This paper did a review of literature on osteoporosis, the risk factors, the consequences, and the prevention through the synergy of diet, exercises and appropriate lifestyle modification. Osteoporosis is a condition in which bones become dangerously thin and fragile over time. Fractures are the most serious consequence of osteoporosis, and up to 20% of all people who suffer a hip fracture die within a year. Other problems associated with osteoporosis are loss of height and a stooped posture due to vertebral fractures, severe back and hip pain, and breathing problems caused by changes in the shapes of the skeleton. Women are at greater risk than men for osteoporosis because they have 10 – 25% less bone in their skeletons. Women’s bones become dangerously thin sooner than men’s bones after Menopause when oestrogen production is diminished. Oestrogen improves calcium absorption and reduces the amount of calcium the body excretes. Preventing osteoporosis requires building as much bone as possible during ones young years and then maintaining it as one age. Diet and exercises also play key roles. Other life style modifications, such as abstaining from cigarette smoking, and alcohol consumption are imperative in preventing osteoporosis.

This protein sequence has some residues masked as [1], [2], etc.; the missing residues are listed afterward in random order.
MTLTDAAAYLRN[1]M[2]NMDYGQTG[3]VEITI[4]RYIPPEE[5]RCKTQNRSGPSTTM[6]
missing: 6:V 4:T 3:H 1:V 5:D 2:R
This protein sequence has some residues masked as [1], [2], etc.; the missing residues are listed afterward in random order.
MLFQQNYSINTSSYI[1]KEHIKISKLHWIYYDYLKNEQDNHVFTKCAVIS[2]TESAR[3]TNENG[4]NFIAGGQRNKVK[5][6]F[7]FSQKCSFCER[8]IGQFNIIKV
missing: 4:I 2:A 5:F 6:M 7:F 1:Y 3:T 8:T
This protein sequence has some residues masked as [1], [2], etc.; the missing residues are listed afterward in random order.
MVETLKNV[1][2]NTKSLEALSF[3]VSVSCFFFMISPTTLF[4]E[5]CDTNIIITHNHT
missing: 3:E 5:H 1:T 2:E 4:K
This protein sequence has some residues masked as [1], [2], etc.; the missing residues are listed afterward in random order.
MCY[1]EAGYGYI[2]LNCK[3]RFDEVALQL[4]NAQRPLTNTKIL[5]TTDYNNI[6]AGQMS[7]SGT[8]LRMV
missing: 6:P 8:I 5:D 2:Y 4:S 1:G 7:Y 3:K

Open Access Original Research Article

Hepatic Hydrothorax in Patients with Decompensated Cirrhosis in Zagazig University Hospitals: A Cross-sectional and Single Center Study

Sameh M. Abdel Monem

International Journal of TROPICAL DISEASE & Health, Page 1-8
DOI: 10.9734/IJTDH/2016/25475

Background and Study Aim: Hepatic hydrothorax is the presence of more than 500 ml of pleural effusion in a patient with liver disorder. The work aimed to study the frequency of Hepatic hydrothorax in patients with decompensated cirrhosis admitted to the Tropical Medicine department, Faculty of Medicine, Zagazig University (inpatients, outpatient and intensive care unit) trying to determine the frequency of this disorder.